HC Deb 13 June 1973 vol 857 cc1457-60
1. Mr. Deakins

asked the Secretary of State for Foreign and Commonwealth Affairs if he will raise the issue of relationships between the EEC, the United Kingdom and the United States of America at the next meeting of EEC Foreign Ministers.

6. Mr. Marten

asked the Secretary of State for Foreign and Commonwealth Affairs what discussions have taken place in the Council of Ministers about the American proposals of an Atlantic Community contained in Dr. Kissinger's speech of 23rd April 1973.

18. Mr. Moate

asked the Secretary of State for Foreign and Commonwealth Affairs when he expects there to be a community response to the United States proposals for an Atlantic Community.

The Secretary of State for Foreign and Commonwealth Affairs (Sir Alec Douglas-Home)

The meeting of Foreign Ministers of the Nine on 5th June discussed the question of relations between the member States of the European Community and the United States. There was general agreement that the Nine ought to harmonise their policies on this essential question. A statement was issued at the end of the discussion, the text of which is available in the Library. The Foreign Ministers will take up the discussion again in July.

Mr. Deakins

Will the Government be able to express their views to the House of Commons before a Common Market policy is finally formulated on this issue, or does our Common Market membership preclude Her Majesty's Government from expressing independent views in this field in advance of a joint Common Market policy?

Sir Alec Douglas-Home

We could express our views, if we thought it appropriate, at any time. Of course, these matters will be dealt with in different form—finance in the Committee of 20 and trade in the GATT negotiations. Therefore, many policies have to be co-ordinated. I see no restraint on the Government's making a statement.

Mr. Marten

But does my right hon. Friend himself think that it would be a very good idea if this Parliament did that? Secondly, does he not agree that the talks on this subject should be multilateral and not bilateral, which, I think, is what the French urged upon President Nixon in the Iceland meeting the other day?

Sir Alec Douglas-Home

There are bound to be bilateral discussions with the United States all the time. As I said, the Foreign Ministers are trying to design a plan which we can put to the United States for an approach to international finance and an approach to GATT. The appropriate time for a debate in this House on this matter might be after the July meeting.

Mr. Jay

But if there is no constraint on the Government's telling us what their policy is—which I welcome—may we now know what it is?

Sir Alec Douglas-Home

Yes, Sir. The Government's policy is to agree a sensible approach to the United States in preparation for the GATT talks. There is no reason to suppose that we shall not obtain this when we have further discussions in the Community.

Mr. Moate

With regard to the trading features of these proposals, do the British Government fully respond to the American proposals for nil tariffs on industrial trade?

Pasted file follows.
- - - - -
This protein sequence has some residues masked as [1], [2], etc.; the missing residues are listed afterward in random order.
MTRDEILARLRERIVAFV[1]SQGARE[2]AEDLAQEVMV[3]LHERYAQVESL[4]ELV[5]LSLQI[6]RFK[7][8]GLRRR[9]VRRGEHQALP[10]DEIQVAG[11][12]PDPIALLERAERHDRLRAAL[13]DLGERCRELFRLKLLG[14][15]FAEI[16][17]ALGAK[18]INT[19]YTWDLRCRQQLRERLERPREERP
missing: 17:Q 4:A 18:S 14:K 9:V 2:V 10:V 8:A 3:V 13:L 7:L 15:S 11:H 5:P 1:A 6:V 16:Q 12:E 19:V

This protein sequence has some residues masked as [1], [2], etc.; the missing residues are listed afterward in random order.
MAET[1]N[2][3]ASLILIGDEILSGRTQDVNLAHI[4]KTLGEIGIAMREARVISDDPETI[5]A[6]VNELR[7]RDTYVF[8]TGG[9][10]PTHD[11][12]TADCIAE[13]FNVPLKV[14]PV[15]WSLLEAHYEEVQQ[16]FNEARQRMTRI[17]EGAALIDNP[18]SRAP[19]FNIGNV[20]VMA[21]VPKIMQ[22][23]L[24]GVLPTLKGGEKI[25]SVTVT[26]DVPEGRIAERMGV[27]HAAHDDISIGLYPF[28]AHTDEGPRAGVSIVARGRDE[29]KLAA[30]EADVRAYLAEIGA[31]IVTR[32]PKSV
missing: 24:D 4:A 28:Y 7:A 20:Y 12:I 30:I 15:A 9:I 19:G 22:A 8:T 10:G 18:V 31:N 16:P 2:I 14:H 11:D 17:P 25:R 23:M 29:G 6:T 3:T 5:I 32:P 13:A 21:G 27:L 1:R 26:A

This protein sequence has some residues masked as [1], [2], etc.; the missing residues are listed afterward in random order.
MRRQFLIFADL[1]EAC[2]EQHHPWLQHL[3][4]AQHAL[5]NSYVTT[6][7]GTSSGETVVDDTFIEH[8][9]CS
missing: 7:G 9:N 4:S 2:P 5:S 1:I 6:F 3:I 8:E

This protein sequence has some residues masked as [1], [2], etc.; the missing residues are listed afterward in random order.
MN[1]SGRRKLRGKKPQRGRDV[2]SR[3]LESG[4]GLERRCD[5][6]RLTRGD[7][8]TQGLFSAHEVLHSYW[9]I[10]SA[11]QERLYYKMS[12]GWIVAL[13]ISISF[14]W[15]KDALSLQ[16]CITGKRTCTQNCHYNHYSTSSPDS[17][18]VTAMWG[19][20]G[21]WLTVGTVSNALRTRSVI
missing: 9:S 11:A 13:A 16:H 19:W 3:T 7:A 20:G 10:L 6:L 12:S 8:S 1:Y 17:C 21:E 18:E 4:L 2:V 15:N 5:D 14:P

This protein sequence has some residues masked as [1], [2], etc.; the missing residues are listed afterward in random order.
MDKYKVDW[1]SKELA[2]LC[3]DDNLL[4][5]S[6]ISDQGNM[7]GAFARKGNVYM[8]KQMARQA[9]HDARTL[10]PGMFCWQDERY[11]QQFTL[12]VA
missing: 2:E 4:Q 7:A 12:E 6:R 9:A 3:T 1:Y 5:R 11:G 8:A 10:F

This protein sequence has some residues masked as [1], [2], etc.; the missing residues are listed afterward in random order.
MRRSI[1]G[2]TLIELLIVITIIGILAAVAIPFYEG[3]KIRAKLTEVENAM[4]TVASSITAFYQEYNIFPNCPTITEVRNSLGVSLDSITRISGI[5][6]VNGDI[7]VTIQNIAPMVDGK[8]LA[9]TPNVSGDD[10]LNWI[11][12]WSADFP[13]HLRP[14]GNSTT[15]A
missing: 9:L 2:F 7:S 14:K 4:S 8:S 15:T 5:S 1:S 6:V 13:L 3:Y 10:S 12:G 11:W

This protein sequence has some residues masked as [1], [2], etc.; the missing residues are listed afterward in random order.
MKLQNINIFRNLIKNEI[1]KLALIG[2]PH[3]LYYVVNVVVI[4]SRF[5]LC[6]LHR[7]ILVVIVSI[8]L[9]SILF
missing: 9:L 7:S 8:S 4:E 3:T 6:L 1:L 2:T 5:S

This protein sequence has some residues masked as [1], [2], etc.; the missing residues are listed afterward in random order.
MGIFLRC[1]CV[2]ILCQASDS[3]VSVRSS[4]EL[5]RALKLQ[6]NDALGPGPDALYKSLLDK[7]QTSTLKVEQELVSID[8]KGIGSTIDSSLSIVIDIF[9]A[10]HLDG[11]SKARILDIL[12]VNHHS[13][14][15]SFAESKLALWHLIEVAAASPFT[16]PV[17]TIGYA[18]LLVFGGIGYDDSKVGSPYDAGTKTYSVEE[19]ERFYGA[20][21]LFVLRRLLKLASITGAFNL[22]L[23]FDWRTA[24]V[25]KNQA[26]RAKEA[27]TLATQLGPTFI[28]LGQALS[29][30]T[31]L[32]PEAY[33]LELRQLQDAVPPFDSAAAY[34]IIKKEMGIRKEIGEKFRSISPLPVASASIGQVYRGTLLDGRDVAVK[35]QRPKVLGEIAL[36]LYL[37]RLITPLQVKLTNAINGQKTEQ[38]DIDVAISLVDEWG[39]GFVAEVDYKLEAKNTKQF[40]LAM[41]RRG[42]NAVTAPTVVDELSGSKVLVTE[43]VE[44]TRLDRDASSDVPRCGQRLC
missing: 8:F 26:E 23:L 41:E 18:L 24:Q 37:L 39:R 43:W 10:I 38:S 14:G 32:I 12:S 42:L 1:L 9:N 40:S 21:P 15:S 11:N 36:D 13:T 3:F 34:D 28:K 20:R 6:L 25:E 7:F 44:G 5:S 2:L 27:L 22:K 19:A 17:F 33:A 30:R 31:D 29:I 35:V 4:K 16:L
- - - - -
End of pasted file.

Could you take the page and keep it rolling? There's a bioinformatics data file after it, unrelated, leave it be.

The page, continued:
Sir Alec Douglas-Home

I cannot go into details on this point, but a good deal of theology that has bedevilled this question for a long time is now going out of the window. There will be practical arrangements, which will mean that Europe and the United States will approach the negotiations with a reasonably identified point of view.

Mr. Shore

The Foreign Secretary will surely recognise that the objective of a tariff-free area between North America and Western Europe is hardly a matter of theology; it is a major objective for British trade policy and, indeed, for the trade policies of the whole developed world. Surely, he can at least tell us whether it is among the Government's objectives, which they are pressing within the Council of Ministers, in negotiations later this year with the United States and with others concerned. Will lie also confirm, in this same context, whether the CAP and the major agricultural commodities covered by it will also be included in those negotiations?

Sir Alec Douglas-Home

The approaches to the GATT negotiations are the most important thing here. America has its tariff system and Europe its external tariff. When the right hon. Gentleman talks about an eventual free trade area between the two, my answer would be that one step is enough for me. Therefore, we go on talking in the Community and trying to keep a sensible approach to the GATT negotiations, which is the important thing. As for the common agricultural policy, we have made it clear that the structure of that is accepted—when in office, right hon. Gentlemen opposite said the same—but that does not mean that the policy cannot be varied.

Mr. John E. B. Hill

What are the prospects of the Foreign Ministers of the Nine meeting as a Council of Ministers of the EEC, with the power and responsibility to evolve a common EEC foreign policy, as distinct from meeting, as they do, as the Council of Nine Foreign Ministers but not with their EEC corporate status?

Sir Alec Douglas-Home

When the Foreign Ministers meet in the Council they are limited, of course, by the Treaty of Rome. When they meet in a political capacity, that is done under what is called the Davignon machinery.

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